Following unwanted outcomes, we often commission "lessons learned" exercises to investigate the conditions that brought about the unwanted outcomes. We want to learn how to prevent recurrences of those outcomes or any other unwanted outcomes that might flow from similar conditions. In too many organizations, these exercises yield useless or misleading results.
What we seek is Truth: the reasons why the unwanted outcome occurred. But these investigations rely on reports from people who participated in or witnessed events leading to the outcome. To find the truth we must interpret the reports we receive, and those reports can contain a variety of misleading elements. Here's a short catalog of those elements.
- Confusions and mistakes
- Relying on memory and impressions, witnesses and participants sometimes get it wrong. They get confused about the order of events, or who did what. They confuse what they actually witnessed with what they heard about second-hand.
- An excuse is a fact, condition, or situation that provides protection for someone from blame for the unwanted outcome. Excuses are those offerings that, if true, most people would accept as relieving someone of being regarded as having caused or contributed to causing the unwanted outcome.
- An allegation is the opposite of an excuse — it's a fact, condition, or situation that, if true, affixes to someone blame for the unwanted outcome. While excuses tend to be offered by the person excused, allegations tend to be offered by someone other than the one blamed.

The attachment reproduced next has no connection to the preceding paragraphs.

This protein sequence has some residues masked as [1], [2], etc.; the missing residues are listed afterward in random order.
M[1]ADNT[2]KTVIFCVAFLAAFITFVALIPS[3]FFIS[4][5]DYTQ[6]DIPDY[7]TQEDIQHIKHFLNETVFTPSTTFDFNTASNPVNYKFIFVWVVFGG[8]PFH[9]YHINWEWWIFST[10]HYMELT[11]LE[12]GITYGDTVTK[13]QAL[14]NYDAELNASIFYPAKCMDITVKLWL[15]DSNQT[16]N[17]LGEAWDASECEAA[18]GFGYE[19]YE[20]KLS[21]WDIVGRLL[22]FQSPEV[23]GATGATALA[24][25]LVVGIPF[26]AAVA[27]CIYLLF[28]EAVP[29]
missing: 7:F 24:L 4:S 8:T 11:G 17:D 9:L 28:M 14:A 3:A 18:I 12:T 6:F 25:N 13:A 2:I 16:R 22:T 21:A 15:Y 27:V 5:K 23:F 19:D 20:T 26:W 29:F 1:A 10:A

- Reports that omit relevant information can also mislead investigators. Omissions can be intentional, but they need not be. They can result from numerous factors including faulty memory, emotional trauma, and poor technique by the investigator.
- Concealment To find the truth we must
interpret reports that can
contain a variety of
misleading elementstranscends intentional omission. It includes deliberate actions to deflect the investigator from the information concealed, such as destruction or obfuscation of information, or propagating false accounts of events. It can also include actions that make the information difficult to retrieve. For example, important witnesses might be relocated, terminated, or transferred.
- Fabrications are fictions intended to mislead the investigator. When well crafted and when delivered by someone who is unaware that they are fabrications, they are difficult to detect, because the deliverer isn't actually lying. Detecting them often requires tracing them to their source.
In determining who acted (or did not act) so as to contribute to the genesis of the unwanted outcome, there's a high risk that some witnesses and participants might experience the investigation as a search for someone to blame. The investigators themselves might adopt this belief.
In organizational cultures that tend to affix blame, investigations are unlikely to uncover much Truth, because people fear blame. Over time, people who don't master these tools for misleading investigations tend to be discredited, ejected from the organization, or allocated to less central roles. Organizations that want to improve outcomes would do well to eliminate blame from their cultures. Next in this series Top Next Issue